The latest Social Security Trustees Report sounded the alarm that Social Security Disability program's trust fund was on track to run out of money this year. If that fund were to be allowed to empty, it would slash Social Security Disability benefit payments to about 81% of current levels. Given that the average recipient gets $1,166 per month, that cut would knock the typical monthly benefit down to just under $945.
To stave off an election year fight on the issue, lawmakers passed a temporary patch last year that kicked the can down the road. For 2016, 2017, and 2018, they shifted some of the Social Security payroll tax away from the Retirement program and to the Disability program. That move is expected to stave off the day of reckoning for Social Security Disability until 2022. It's a temporary fix, but it comes with very real costs for you as a taxpayer and a potential Social Security recipient.
Two ways you're paying for that bandage
That temporary fix hits you twice. First, it's a "rob Peter to pay Paul" strategy, in that the money to cover Social Security Disability's shortfall comes directly out of taxes that would otherwise be headed for the Social Security Retirement Trust Fund. The shift hastens the date where Social Security Retirement also would be forced to cut benefits because of insufficient funding.
If you assume that lawmakers will continue to shift money from the Retirement Trust Fund to the Disability Trust fund, their combined balance is expected to run out in 2034. Granted, without the shift, the Retirement Trust Fund is still expected to run out in 2035, so it's only hastening the run dry date for the retirement plan by around a year.
Still, that brings us to the second way you're paying for the bandage. According to the Congressional Research Service, the sooner changes are made to truly shore up the system, the less painful they would be. As a result, because this patch does absolutely nothing to address the long term structural problems facing Social Security, it assures that any ultimate fixes will be more expensive and painful.
What you can do about it
This isn't the first time Social Security has faced long-term structural challenges. If history is any guide, when lawmakers do make the next round of long-term fixes to it, those fixes will come at a cost. That cost will likely involve some combination of higher taxes and lower benefits. As a result, one of the best things you can do to prepare for it is to manage your money as though those changes will happen right now, even though they might actually take place several years down the road.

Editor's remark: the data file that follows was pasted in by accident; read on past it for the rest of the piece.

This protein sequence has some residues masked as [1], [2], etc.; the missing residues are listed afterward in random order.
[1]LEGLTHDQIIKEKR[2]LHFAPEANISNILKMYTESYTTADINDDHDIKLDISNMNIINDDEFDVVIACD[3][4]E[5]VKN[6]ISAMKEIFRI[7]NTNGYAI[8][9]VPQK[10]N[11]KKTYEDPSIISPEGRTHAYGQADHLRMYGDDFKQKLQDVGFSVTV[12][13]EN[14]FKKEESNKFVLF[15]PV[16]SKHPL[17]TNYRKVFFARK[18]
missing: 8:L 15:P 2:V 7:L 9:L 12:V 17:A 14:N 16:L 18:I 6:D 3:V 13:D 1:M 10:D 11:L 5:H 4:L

If taxes go up¸ then your take home from your paycheck will be smaller in the future than it is today, as a result of the tax increase. If you start saving and investing around that now, then the pain from that future tax hike will be reduced. After all, it's easier to simply save less than it is to cut something from your lifestyle to cover for the costs of higher taxes. Additionally, any money you save in the interim can help you cover some of your future costs once you discover your smaller paycheck doesn't go as far.
If benefits get cut, then your take home from your future Social Security checks will be smaller than what you're currently promised by the program. If you start saving and investing now, then you can build up more of a nest egg to cover the missing part of those future benefits. Alternatively, unfortunately, your other option would be to simply accept those benefit cuts and live on less in retirement or if you should become disabled.
Your key course of action
So yes, regardless of the future of Social Security or how its issues get structurally addressed, the most important thing you can do is save and invest to cover the costs of its future changes. If you look back over the Social Security's history and up through this most recent temporary bandage, fixes to the program come at a very real cost. If you prepare for those costs now, you will be ready for them when they do come to pass, and thus be in a better spot to truly benefit from the fix itself.